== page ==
COLUMBIA CITY, Ind. (WFFT)- After 35 people from the Allen County Jail were sent to the hospital in November from Fentanyl exposure, surounding counties are looking for different ways to keep something like that from happening again.
"They're getting drugs in in so many different ways. We're looking into body scanners," said Jeff Campos, LaGrange County Sheriff.
Now, a company out of Pennsylvania believes they have a solution to drugs coming in through the mail. ChemImage proposed the VeroVision mail screener. The machine is a one-click system that allows the operator to scan mail within seconds.
The company said it's all about keeping inmates and officers safe.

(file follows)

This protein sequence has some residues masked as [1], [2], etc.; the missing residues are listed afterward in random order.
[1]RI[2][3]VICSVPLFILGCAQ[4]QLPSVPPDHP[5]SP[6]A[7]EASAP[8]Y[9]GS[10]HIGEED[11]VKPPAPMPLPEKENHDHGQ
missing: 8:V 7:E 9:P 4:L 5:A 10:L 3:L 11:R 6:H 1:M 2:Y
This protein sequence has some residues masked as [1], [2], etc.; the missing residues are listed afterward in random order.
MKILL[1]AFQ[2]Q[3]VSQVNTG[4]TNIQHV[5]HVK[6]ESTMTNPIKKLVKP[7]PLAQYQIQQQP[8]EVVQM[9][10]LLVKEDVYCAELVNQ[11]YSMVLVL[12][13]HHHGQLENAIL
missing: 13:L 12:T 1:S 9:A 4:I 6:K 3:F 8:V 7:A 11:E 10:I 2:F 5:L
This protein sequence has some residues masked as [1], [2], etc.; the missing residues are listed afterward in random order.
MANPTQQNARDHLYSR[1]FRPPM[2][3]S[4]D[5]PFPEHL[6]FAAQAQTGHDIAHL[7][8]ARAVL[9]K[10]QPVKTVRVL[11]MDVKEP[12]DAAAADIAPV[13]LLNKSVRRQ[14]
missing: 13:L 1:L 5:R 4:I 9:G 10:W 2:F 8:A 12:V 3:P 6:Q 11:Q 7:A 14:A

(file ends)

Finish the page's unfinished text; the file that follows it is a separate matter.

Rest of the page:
"We see the opioid epidemic as a major issue. It's something that's stricken through the U.S. Like I said in the beginning, it's not necessarily subject only to facilities like this, but it's subject to everyone," said Peter Safran of ChemImage.
Right now officers are concerned about drugs like Heroin, Fentanyl, and Carfentanil, which is believed to be 100 times as potent as Fentanyl.
"We've also had drugs introduced into our facility through the mail. Some have been caught. There was a case that wasn't, which is a pending court case now, but we need to stop it," said Marc Gatton, Whitley County Sheriff.
Even coming into contact with drugs like this through accidental touch or in the air could be deadly.
Officers who tested the new technology said it could change everything.
"LaGrange County, we're like family. So for me, that's why I'm here," Campos said.
The departments that spoke with WFFT Wednesday said the VeroVision is something they're looking into, but they haven't made any decisions yet on purchasing it.
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